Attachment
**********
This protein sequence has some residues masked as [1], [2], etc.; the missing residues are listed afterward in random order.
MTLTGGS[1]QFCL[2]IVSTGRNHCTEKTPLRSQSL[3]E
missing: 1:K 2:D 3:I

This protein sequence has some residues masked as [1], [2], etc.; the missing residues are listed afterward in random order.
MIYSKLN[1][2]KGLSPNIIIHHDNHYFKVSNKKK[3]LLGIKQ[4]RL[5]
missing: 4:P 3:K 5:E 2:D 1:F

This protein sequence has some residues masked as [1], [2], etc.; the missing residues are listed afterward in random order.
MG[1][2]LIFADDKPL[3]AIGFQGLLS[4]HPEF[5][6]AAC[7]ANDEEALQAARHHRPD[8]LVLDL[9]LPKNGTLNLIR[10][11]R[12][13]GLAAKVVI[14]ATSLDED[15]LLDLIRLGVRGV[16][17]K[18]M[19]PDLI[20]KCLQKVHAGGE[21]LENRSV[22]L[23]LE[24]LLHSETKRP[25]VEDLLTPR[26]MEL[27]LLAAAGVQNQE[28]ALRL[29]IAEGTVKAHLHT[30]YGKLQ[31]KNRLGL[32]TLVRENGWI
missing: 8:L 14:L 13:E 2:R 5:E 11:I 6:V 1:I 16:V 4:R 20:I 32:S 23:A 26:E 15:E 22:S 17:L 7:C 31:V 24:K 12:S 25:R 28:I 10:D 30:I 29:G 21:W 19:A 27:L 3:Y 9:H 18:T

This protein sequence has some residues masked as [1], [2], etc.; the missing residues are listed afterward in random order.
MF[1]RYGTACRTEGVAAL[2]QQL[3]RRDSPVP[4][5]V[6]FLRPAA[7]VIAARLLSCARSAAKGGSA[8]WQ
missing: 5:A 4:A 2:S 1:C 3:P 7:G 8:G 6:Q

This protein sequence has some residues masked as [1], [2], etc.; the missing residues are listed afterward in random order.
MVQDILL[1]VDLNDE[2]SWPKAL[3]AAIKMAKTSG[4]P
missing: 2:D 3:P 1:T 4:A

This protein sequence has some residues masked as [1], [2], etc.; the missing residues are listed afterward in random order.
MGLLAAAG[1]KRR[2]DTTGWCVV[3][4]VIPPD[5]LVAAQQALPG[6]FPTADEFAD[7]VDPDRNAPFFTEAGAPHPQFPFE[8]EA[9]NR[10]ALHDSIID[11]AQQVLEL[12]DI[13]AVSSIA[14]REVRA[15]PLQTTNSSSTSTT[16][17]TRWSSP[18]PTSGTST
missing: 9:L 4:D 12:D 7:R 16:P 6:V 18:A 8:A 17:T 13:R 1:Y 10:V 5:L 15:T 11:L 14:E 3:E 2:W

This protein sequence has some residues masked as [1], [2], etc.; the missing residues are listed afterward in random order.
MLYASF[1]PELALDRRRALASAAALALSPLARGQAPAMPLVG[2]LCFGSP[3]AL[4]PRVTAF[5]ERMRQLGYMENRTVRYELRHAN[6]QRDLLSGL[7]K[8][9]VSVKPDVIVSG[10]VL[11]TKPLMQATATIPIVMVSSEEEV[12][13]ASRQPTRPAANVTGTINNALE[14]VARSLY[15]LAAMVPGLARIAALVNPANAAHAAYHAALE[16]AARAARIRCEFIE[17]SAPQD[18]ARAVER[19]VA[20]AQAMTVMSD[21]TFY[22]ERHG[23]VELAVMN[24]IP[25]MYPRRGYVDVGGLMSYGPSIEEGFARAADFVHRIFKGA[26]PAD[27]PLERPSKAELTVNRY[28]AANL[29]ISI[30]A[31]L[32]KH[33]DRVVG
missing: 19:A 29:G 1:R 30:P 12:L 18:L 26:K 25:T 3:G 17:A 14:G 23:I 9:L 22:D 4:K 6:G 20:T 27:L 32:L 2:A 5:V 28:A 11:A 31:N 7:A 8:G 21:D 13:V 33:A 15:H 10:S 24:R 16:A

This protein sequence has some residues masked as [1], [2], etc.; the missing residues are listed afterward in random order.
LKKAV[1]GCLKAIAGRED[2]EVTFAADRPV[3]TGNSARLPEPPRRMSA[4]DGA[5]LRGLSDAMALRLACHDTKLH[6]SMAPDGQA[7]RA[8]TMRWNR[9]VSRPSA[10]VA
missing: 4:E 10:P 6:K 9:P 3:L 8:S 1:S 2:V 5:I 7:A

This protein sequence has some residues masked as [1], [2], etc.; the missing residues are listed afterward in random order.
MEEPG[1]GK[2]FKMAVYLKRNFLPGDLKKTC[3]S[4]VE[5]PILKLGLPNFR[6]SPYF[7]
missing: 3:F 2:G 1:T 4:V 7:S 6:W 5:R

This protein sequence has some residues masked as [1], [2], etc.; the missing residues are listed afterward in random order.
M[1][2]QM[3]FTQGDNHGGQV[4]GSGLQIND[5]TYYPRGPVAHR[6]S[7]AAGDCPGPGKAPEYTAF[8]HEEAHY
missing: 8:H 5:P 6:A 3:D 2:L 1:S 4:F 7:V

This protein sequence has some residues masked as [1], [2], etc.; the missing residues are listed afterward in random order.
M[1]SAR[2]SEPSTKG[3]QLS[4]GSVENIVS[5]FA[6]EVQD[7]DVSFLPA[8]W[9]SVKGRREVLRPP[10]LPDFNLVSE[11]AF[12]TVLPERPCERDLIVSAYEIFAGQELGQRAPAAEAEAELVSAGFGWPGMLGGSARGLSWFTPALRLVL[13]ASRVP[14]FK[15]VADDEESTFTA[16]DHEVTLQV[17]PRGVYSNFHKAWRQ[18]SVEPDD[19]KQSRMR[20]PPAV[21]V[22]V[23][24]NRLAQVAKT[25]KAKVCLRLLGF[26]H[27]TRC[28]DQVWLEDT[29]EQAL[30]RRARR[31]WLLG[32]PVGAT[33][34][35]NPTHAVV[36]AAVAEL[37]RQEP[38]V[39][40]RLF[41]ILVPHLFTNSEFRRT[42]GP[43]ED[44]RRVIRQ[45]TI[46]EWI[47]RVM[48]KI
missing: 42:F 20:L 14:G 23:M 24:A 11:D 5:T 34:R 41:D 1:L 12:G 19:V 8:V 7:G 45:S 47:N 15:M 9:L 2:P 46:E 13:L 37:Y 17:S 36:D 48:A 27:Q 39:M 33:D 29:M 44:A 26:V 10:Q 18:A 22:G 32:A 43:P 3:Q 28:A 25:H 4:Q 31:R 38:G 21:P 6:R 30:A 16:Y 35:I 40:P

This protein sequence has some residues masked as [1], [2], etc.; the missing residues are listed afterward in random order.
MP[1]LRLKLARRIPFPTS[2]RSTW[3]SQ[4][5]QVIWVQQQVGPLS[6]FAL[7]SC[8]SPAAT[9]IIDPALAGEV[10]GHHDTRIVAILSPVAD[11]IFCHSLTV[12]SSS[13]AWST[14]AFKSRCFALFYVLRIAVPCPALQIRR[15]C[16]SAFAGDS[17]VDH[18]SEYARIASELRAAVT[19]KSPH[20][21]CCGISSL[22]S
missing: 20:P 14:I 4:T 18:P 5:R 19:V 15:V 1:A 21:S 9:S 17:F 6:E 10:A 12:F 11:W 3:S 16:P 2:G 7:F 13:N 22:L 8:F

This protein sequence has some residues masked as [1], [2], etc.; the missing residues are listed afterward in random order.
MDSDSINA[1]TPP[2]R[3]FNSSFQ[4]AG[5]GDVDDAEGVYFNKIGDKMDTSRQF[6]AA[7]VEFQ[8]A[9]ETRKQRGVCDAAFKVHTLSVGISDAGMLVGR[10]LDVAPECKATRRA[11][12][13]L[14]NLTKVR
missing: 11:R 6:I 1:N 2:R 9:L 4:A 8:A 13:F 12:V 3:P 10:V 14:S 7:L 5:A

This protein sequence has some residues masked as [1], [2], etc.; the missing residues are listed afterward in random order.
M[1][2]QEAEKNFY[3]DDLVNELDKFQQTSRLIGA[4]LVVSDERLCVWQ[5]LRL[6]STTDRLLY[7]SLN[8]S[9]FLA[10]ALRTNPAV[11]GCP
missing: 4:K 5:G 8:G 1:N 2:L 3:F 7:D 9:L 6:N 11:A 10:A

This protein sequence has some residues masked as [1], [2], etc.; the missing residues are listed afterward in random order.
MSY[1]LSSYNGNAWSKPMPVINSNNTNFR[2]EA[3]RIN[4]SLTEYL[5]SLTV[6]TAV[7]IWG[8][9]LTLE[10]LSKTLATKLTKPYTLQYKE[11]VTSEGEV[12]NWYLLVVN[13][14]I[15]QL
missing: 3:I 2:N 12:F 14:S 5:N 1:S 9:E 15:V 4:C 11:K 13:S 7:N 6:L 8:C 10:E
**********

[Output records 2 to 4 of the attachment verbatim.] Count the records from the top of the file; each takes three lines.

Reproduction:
This protein sequence has some residues masked as [1], [2], etc.; the missing residues are listed afterward in random order.
MIYSKLN[1][2]KGLSPNIIIHHDNHYFKVSNKKK[3]LLGIKQ[4]RL[5]
missing: 4:P 3:K 5:E 2:D 1:F

This protein sequence has some residues masked as [1], [2], etc.; the missing residues are listed afterward in random order.
MG[1][2]LIFADDKPL[3]AIGFQGLLS[4]HPEF[5][6]AAC[7]ANDEEALQAARHHRPD[8]LVLDL[9]LPKNGTLNLIR[10][11]R[12][13]GLAAKVVI[14]ATSLDED[15]LLDLIRLGVRGV[16][17]K[18]M[19]PDLI[20]KCLQKVHAGGE[21]LENRSV[22]L[23]LE[24]LLHSETKRP[25]VEDLLTPR[26]MEL[27]LLAAAGVQNQE[28]ALRL[29]IAEGTVKAHLHT[30]YGKLQ[31]KNRLGL[32]TLVRENGWI
missing: 8:L 14:L 13:E 2:R 5:E 11:I 6:V 1:I 16:V 4:R 20:I 32:S 23:A 26:E 15:E 22:S 17:L 7:C 31:V 24:K 12:S 25:R 28:I 10:D 30:I 29:G 21:W 19:A 27:L 3:Y 9:H 18:T

This protein sequence has some residues masked as [1], [2], etc.; the missing residues are listed afterward in random order.
MF[1]RYGTACRTEGVAAL[2]QQL[3]RRDSPVP[4][5]V[6]FLRPAA[7]VIAARLLSCARSAAKGGSA[8]WQ
missing: 5:A 4:A 2:S 1:C 3:P 7:G 8:G 6:Q